When we stop teaching our children the atrocities of the past, we are robbing the future of the knowledge needed to make sure history is not repeated.
My sixteen-year-old and I had a very disturbing conversation last night. It all started with a video that my dad sent me. During which, a camera crew asked “random” Americans who Adolf Hitler was. A frighteningly large number of them had no clue. To be honest, I think the video was skewed to get the results the producer wanted. I have to believe that a higher percentage of Americans know of Hitler because of his crimes.
Out of curiosity, I asked both of my teen sons who Adolf Hitler was. To my relief, they both knew. But my eldest son knew far more than I even did. He gave a remarkably detailed rendition of Hitler’s life between World Wars I and II, even telling me how many times Hitler had tried to gain office before he became a dictator.
To say I was impressed in an understatement. I had an amazing history teacher (thank you, Mr. Jeffery!), and because he had a passion for history that carried over into his teaching style, I loved the class. When my eldest blew me away with his knowledge of Hitler I asked where he learned these things. It turns out that he learned some in history, but most of his knowledge came from his German language class
You see, his teacher was from Germany and the effects of Hitler on her country were personal. Because of this, she taught the kids not only about the language, but also about the dictator who had done so much damage to her people. Jewish and non-Jewish alike. She was an amazing, passionate teacher who actually educated her students. A rare and valuable breed.
So why am I disturbed by my conversation with my son? Well, after telling me how much he’d learned from this teacher, he informed me that she quit last year. Why? She was disgusted with the upcoming textbook and curriculum changes. It turns out that they’re no longer going to be teaching the Holocaust because they find it too offensive.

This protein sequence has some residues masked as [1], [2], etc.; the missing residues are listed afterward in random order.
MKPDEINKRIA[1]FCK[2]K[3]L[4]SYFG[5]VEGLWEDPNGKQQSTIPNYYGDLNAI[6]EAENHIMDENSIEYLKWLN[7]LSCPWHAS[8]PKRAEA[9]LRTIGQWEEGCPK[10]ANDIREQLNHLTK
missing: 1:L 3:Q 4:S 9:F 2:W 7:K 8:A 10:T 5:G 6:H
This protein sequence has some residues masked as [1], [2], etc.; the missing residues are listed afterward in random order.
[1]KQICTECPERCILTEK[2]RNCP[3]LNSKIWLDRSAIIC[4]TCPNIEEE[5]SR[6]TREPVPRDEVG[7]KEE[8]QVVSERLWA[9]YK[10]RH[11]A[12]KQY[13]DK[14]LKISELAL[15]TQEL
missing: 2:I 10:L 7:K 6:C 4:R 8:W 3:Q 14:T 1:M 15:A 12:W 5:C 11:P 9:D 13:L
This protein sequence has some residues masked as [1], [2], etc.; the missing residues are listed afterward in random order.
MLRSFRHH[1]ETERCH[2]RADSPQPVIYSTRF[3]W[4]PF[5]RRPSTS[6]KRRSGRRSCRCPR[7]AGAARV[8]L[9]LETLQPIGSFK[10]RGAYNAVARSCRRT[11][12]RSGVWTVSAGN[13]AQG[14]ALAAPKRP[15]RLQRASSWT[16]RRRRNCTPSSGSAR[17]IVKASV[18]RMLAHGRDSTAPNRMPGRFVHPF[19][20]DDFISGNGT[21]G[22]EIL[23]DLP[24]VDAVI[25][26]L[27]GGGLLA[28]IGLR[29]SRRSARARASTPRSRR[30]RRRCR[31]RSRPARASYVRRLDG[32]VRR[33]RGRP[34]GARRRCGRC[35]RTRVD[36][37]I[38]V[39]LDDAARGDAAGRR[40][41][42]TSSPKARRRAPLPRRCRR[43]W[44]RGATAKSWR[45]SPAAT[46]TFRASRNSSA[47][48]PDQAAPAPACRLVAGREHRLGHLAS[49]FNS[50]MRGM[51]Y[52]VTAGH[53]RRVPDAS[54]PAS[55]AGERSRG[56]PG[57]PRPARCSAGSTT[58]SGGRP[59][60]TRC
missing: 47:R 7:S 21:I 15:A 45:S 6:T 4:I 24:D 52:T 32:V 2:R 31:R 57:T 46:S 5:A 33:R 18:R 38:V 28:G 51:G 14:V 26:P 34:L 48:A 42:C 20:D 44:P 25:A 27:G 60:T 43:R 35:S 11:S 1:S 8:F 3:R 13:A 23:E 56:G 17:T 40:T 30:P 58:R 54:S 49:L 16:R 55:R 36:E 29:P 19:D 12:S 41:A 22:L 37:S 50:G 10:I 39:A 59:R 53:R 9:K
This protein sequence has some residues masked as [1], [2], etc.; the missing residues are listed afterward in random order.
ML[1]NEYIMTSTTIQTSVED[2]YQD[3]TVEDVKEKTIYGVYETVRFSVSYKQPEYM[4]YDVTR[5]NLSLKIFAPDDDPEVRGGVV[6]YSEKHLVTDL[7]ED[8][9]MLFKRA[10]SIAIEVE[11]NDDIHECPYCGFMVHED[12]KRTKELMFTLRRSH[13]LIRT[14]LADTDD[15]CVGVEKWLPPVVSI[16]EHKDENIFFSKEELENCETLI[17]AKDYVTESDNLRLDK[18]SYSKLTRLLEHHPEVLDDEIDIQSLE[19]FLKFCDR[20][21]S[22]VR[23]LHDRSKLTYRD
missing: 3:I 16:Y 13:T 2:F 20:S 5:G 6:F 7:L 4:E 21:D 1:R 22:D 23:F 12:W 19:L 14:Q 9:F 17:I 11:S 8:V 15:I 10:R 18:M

WHAT?!?! History is offensive. We are an imperfect people who have made countless mistakes. When we stop teaching our children the atrocities of the past, we are robbing the future of the knowledge needed to make sure history is not repeated. What can possibly be learned by sweeping the dirt from our past under the carpet? Are we so anxious for a repeat of our historic hate crimes?
Out of curiosity, my husband asked my eldest what he knew about slavery. At sixteen, the most he could tell us was that slavery was bad and was the reason for the revolutionary war. But what he couldn’t tell us spoke louder than what he could. He had no idea how the slavers had came in possession of the slaves. He couldn’t tell us basic information about slavery, but instead told us that the book they’d had him read talked about a slave owner who helped his slaves. He explained that they didn’t really teach a lot about slavery. I guess no one really wants to talk about topics that are connected to emotions.
Personally, I’m a little outraged. I encourage you to also be outraged by the atrocities committed in the past. So outraged, in fact, that you educate your children and grandchildren against repeating them.
Obviously the school system isn’t going to.